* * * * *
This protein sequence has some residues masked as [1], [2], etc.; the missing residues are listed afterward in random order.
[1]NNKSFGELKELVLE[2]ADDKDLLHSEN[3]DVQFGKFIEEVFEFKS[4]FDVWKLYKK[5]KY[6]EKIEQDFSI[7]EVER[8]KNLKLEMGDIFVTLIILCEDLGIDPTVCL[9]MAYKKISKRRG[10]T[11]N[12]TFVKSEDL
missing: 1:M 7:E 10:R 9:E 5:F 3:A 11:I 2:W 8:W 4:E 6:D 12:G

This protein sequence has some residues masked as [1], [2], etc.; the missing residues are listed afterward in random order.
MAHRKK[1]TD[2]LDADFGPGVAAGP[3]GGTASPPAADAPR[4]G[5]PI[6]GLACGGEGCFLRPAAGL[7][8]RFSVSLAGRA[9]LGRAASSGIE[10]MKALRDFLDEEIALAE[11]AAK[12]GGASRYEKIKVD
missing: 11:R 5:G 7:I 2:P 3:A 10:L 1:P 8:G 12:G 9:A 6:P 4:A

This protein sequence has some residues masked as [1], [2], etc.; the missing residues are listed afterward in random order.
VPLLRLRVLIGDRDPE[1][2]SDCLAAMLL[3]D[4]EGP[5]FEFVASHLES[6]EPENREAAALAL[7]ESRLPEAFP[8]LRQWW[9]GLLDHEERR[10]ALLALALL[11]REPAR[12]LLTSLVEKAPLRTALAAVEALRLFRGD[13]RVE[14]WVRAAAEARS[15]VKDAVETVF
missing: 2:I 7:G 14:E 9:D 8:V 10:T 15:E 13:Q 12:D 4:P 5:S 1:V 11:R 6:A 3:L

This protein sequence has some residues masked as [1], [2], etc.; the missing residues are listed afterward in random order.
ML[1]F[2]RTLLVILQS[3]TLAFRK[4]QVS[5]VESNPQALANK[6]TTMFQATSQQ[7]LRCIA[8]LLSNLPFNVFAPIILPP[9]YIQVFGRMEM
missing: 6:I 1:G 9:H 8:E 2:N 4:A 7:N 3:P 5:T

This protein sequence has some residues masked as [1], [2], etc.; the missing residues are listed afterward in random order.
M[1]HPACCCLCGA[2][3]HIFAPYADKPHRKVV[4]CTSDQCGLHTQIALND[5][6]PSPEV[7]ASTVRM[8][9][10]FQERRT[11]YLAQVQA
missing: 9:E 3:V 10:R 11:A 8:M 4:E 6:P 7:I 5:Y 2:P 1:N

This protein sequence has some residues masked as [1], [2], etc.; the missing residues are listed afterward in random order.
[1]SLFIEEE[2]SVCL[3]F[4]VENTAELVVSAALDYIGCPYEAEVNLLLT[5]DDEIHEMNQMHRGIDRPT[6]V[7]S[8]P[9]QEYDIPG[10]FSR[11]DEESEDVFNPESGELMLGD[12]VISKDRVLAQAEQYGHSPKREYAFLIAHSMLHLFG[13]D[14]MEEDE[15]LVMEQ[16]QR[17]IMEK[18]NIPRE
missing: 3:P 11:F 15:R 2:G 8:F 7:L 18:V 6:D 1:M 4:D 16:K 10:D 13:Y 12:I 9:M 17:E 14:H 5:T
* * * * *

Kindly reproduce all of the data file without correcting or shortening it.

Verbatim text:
This protein sequence has some residues masked as [1], [2], etc.; the missing residues are listed afterward in random order.
[1]NNKSFGELKELVLE[2]ADDKDLLHSEN[3]DVQFGKFIEEVFEFKS[4]FDVWKLYKK[5]KY[6]EKIEQDFSI[7]EVER[8]KNLKLEMGDIFVTLIILCEDLGIDPTVCL[9]MAYKKISKRRG[10]T[11]N[12]TFVKSEDL
missing: 1:M 7:E 10:R 9:E 5:F 3:A 11:I 2:W 8:W 4:E 6:D 12:G

This protein sequence has some residues masked as [1], [2], etc.; the missing residues are listed afterward in random order.
MAHRKK[1]TD[2]LDADFGPGVAAGP[3]GGTASPPAADAPR[4]G[5]PI[6]GLACGGEGCFLRPAAGL[7][8]RFSVSLAGRA[9]LGRAASSGIE[10]MKALRDFLDEEIALAE[11]AAK[12]GGASRYEKIKVD
missing: 11:R 5:G 7:I 2:P 3:A 10:L 1:P 8:G 12:G 9:A 6:P 4:A

This protein sequence has some residues masked as [1], [2], etc.; the missing residues are listed afterward in random order.
VPLLRLRVLIGDRDPE[1][2]SDCLAAMLL[3]D[4]EGP[5]FEFVASHLES[6]EPENREAAALAL[7]ESRLPEAFP[8]LRQWW[9]GLLDHEERR[10]ALLALALL[11]REPAR[12]LLTSLVEKAPLRTALAAVEALRLFRGD[13]RVE[14]WVRAAAEARS[15]VKDAVETVF
missing: 2:I 7:G 14:E 9:D 8:V 10:T 15:E 13:Q 12:D 4:P 5:S 1:V 11:R 6:A 3:L

This protein sequence has some residues masked as [1], [2], etc.; the missing residues are listed afterward in random order.
ML[1]F[2]RTLLVILQS[3]TLAFRK[4]QVS[5]VESNPQALANK[6]TTMFQATSQQ[7]LRCIA[8]LLSNLPFNVFAPIILPP[9]YIQVFGRMEM
missing: 6:I 1:G 9:H 8:E 2:N 4:A 7:N 3:P 5:T

This protein sequence has some residues masked as [1], [2], etc.; the missing residues are listed afterward in random order.
M[1]HPACCCLCGA[2][3]HIFAPYADKPHRKVV[4]CTSDQCGLHTQIALND[5][6]PSPEV[7]ASTVRM[8][9][10]FQERRT[11]YLAQVQA
missing: 9:E 3:V 10:R 11:A 8:M 4:E 6:P 7:I 5:Y 2:P 1:N

This protein sequence has some residues masked as [1], [2], etc.; the missing residues are listed afterward in random order.
[1]SLFIEEE[2]SVCL[3]F[4]VENTAELVVSAALDYIGCPYEAEVNLLLT[5]DDEIHEMNQMHRGIDRPT[6]V[7]S[8]P[9]QEYDIPG[10]FSR[11]DEESEDVFNPESGELMLGD[12]VISKDRVLAQAEQYGHSPKREYAFLIAHSMLHLFG[13]D[14]MEEDE[15]LVMEQ[16]QR[17]IMEK[18]NIPRE
missing: 3:P 11:F 15:R 2:G 8:F 7:L 18:V 6:D 1:M 4:D 16:K 10:D 13:Y 12:I 9:M 17:E 14:H 5:T